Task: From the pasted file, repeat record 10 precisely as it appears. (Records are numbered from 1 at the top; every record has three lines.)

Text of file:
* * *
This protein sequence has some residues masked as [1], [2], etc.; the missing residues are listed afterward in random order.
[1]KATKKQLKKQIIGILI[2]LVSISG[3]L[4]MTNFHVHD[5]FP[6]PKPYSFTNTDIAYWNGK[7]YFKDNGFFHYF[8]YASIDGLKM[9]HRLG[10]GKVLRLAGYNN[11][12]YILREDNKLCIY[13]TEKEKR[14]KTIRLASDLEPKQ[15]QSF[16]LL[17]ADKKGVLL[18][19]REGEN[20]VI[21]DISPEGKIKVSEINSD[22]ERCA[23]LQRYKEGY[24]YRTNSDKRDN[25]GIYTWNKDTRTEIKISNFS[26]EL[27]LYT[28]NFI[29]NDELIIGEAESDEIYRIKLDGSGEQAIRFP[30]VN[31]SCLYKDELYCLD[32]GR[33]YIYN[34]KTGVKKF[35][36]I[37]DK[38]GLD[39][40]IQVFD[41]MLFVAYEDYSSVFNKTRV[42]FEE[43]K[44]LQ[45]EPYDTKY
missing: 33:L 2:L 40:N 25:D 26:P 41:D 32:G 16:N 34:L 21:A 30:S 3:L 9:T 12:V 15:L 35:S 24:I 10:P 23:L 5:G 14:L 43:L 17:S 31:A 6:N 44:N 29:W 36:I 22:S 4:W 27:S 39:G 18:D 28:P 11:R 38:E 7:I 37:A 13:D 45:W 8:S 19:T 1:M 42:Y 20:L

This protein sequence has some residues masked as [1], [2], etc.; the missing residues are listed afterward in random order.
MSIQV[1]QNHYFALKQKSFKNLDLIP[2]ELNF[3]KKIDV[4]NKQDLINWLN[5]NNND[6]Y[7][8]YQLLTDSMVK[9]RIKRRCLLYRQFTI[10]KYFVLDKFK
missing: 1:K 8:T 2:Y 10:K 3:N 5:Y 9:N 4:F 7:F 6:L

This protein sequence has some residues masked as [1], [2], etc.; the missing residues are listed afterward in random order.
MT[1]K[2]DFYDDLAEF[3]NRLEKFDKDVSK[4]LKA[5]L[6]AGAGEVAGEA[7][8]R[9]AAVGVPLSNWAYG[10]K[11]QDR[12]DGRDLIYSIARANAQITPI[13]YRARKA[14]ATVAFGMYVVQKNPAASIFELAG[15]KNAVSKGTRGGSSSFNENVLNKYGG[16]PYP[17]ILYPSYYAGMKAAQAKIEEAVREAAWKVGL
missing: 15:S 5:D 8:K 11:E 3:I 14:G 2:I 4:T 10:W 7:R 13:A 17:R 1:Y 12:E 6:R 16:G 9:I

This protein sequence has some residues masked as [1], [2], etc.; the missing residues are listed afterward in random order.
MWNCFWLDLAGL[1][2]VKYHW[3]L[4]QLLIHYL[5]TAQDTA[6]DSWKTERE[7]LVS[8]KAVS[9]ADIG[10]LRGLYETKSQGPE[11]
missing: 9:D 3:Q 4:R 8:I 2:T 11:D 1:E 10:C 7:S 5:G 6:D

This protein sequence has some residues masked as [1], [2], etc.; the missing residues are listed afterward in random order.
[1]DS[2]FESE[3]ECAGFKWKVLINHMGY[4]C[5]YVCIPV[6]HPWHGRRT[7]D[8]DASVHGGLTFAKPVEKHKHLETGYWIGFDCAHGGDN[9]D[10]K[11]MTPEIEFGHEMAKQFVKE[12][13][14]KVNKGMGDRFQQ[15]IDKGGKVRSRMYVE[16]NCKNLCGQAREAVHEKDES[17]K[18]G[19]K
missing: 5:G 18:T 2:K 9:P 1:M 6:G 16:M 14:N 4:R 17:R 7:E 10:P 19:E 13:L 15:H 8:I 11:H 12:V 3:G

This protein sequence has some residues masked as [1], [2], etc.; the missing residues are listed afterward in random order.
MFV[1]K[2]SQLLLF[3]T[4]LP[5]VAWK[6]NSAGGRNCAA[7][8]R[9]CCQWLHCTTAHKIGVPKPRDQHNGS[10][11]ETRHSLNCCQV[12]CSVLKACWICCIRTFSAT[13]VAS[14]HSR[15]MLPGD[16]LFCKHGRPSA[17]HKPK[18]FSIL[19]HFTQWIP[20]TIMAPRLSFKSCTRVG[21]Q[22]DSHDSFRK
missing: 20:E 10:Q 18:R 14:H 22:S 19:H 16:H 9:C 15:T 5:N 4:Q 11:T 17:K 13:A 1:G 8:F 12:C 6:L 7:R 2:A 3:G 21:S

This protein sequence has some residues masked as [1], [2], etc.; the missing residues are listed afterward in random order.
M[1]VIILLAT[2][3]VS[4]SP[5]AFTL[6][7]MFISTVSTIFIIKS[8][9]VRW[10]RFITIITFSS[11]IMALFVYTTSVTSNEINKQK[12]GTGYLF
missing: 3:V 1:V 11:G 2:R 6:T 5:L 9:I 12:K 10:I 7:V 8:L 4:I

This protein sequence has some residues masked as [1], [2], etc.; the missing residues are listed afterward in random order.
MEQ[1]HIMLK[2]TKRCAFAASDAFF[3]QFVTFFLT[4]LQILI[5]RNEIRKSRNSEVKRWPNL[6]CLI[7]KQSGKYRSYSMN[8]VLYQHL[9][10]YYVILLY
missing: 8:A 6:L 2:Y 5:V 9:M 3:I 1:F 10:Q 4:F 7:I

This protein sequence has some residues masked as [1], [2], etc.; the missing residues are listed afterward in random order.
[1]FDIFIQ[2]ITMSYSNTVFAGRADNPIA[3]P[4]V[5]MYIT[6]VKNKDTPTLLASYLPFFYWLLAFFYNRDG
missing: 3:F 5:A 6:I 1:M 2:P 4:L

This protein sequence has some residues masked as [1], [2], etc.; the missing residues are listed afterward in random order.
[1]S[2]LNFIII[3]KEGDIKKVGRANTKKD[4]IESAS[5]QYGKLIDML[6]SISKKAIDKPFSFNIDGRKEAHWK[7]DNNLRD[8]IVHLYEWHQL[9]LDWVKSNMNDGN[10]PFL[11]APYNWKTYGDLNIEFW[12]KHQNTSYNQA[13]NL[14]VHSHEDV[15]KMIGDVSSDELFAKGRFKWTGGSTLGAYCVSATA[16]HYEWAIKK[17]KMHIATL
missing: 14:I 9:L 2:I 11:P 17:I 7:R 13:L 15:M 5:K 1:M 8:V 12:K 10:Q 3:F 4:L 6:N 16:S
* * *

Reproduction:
This protein sequence has some residues masked as [1], [2], etc.; the missing residues are listed afterward in random order.
[1]S[2]LNFIII[3]KEGDIKKVGRANTKKD[4]IESAS[5]QYGKLIDML[6]SISKKAIDKPFSFNIDGRKEAHWK[7]DNNLRD[8]IVHLYEWHQL[9]LDWVKSNMNDGN[10]PFL[11]APYNWKTYGDLNIEFW[12]KHQNTSYNQA[13]NL[14]VHSHEDV[15]KMIGDVSSDELFAKGRFKWTGGSTLGAYCVSATA[16]HYEWAIKK[17]KMHIATL
missing: 14:I 9:L 2:I 11:P 17:I 7:R 13:L 15:M 5:K 1:M 8:V 12:K 10:Q 3:F 4:L 6:N 16:S